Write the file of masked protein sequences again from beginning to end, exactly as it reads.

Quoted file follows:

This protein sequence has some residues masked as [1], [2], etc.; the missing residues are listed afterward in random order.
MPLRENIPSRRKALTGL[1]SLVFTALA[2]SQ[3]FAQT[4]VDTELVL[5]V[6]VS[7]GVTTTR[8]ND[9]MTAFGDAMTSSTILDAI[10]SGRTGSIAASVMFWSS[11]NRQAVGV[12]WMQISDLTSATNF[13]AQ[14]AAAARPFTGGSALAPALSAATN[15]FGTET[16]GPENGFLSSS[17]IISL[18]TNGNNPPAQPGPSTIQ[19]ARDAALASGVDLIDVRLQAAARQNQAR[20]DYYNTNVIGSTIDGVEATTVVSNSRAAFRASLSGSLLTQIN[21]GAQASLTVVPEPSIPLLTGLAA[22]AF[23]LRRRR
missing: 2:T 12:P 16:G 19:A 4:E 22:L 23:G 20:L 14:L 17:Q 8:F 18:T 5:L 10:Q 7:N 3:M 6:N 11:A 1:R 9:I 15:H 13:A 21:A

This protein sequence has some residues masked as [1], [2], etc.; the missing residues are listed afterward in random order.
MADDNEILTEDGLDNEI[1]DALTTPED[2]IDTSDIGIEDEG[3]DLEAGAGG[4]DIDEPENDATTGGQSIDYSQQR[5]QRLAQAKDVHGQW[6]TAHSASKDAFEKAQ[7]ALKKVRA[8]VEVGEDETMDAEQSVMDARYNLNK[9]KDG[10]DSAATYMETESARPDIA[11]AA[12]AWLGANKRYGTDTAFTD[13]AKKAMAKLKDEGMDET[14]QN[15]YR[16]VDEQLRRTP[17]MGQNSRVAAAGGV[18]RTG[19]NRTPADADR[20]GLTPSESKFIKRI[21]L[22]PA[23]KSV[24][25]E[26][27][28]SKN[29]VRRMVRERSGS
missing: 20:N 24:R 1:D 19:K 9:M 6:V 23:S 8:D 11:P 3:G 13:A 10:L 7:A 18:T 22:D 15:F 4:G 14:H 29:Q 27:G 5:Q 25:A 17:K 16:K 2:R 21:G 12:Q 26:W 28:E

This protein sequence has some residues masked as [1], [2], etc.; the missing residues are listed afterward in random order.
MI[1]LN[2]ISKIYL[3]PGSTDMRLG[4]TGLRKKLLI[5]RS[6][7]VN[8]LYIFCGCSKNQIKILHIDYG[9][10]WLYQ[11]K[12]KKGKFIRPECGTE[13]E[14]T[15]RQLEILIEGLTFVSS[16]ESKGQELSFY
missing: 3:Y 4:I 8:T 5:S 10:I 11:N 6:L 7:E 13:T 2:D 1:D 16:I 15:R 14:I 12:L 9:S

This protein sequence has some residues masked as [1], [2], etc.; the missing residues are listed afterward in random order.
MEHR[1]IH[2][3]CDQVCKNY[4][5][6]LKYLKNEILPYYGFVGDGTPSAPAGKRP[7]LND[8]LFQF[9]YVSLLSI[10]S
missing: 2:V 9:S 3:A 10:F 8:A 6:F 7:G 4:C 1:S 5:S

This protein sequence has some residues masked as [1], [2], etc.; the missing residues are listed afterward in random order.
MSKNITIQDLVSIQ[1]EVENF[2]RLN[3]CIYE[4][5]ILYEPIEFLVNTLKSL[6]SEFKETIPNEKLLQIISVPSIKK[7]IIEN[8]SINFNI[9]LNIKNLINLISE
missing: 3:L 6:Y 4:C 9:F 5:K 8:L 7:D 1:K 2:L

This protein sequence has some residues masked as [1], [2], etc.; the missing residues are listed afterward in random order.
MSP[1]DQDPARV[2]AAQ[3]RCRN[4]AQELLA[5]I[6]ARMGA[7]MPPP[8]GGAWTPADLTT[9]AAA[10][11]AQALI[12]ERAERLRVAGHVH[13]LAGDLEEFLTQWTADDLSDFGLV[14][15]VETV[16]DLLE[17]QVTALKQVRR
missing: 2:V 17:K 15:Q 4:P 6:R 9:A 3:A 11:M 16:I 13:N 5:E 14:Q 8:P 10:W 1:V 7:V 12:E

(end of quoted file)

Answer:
This protein sequence has some residues masked as [1], [2], etc.; the missing residues are listed afterward in random order.
MPLRENIPSRRKALTGL[1]SLVFTALA[2]SQ[3]FAQT[4]VDTELVL[5]V[6]VS[7]GVTTTR[8]ND[9]MTAFGDAMTSSTILDAI[10]SGRTGSIAASVMFWSS[11]NRQAVGV[12]WMQISDLTSATNF[13]AQ[14]AAAARPFTGGSALAPALSAATN[15]FGTET[16]GPENGFLSSS[17]IISL[18]TNGNNPPAQPGPSTIQ[19]ARDAALASGVDLIDVRLQAAARQNQAR[20]DYYNTNVIGSTIDGVEATTVVSNSRAAFRASLSGSLLTQIN[21]GAQASLTVVPEPSIPLLTGLAA[22]AF[23]LRRRR
missing: 2:T 12:P 16:G 19:A 4:E 22:L 23:G 20:L 14:L 17:Q 8:F 18:T 5:L 10:Q 7:N 3:M 6:N 11:A 1:R 9:I 15:H 13:A 21:A

This protein sequence has some residues masked as [1], [2], etc.; the missing residues are listed afterward in random order.
MADDNEILTEDGLDNEI[1]DALTTPED[2]IDTSDIGIEDEG[3]DLEAGAGG[4]DIDEPENDATTGGQSIDYSQQR[5]QRLAQAKDVHGQW[6]TAHSASKDAFEKAQ[7]ALKKVRA[8]VEVGEDETMDAEQSVMDARYNLNK[9]KDG[10]DSAATYMETESARPDIA[11]AA[12]AWLGANKRYGTDTAFTD[13]AKKAMAKLKDEGMDET[14]QN[15]YR[16]VDEQLRRTP[17]MGQNSRVAAAGGV[18]RTG[19]NRTPADADR[20]GLTPSESKFIKRI[21]L[22]PA[23]KSV[24][25]E[26][27][28]SKN[29]VRRMVRERSGS
missing: 20:N 24:R 1:D 19:K 9:M 6:V 23:S 8:D 11:P 3:G 13:A 10:L 7:A 18:T 22:D 15:F 4:G 14:H 29:Q 27:G 5:Q 25:A 17:K 16:K 2:R 21:G 12:Q 26:W 28:E

This protein sequence has some residues masked as [1], [2], etc.; the missing residues are listed afterward in random order.
MI[1]LN[2]ISKIYL[3]PGSTDMRLG[4]TGLRKKLLI[5]RS[6][7]VN[8]LYIFCGCSKNQIKILHIDYG[9][10]WLYQ[11]K[12]KKGKFIRPECGTE[13]E[14]T[15]RQLEILIEGLTFVSS[16]ESKGQELSFY
missing: 3:Y 4:I 8:T 5:S 10:I 11:N 6:L 7:E 13:T 2:D 1:D 16:I 15:R 14:I 12:L 9:S

This protein sequence has some residues masked as [1], [2], etc.; the missing residues are listed afterward in random order.
MEHR[1]IH[2][3]CDQVCKNY[4][5][6]LKYLKNEILPYYGFVGDGTPSAPAGKRP[7]LND[8]LFQF[9]YVSLLSI[10]S
missing: 2:V 9:S 3:A 10:F 8:A 6:F 7:G 4:C 1:S 5:S

This protein sequence has some residues masked as [1], [2], etc.; the missing residues are listed afterward in random order.
MSKNITIQDLVSIQ[1]EVENF[2]RLN[3]CIYE[4][5]ILYEPIEFLVNTLKSL[6]SEFKETIPNEKLLQIISVPSIKK[7]IIEN[8]SINFNI[9]LNIKNLINLISE
missing: 3:L 6:Y 4:C 9:F 5:K 8:L 7:D 1:K 2:L

This protein sequence has some residues masked as [1], [2], etc.; the missing residues are listed afterward in random order.
MSP[1]DQDPARV[2]AAQ[3]RCRN[4]AQELLA[5]I[6]ARMGA[7]MPPP[8]GGAWTPADLTT[9]AAA[10][11]AQALI[12]ERAERLRVAGHVH[13]LAGDLEEFLTQWTADDLSDFGLV[14][15]VETV[16]DLLE[17]QVTALKQVRR
missing: 2:V 17:K 15:Q 4:P 6:R 9:A 3:A 11:M 16:I 13:N 5:E 14:Q 8:P 10:W 1:V 7:V 12:E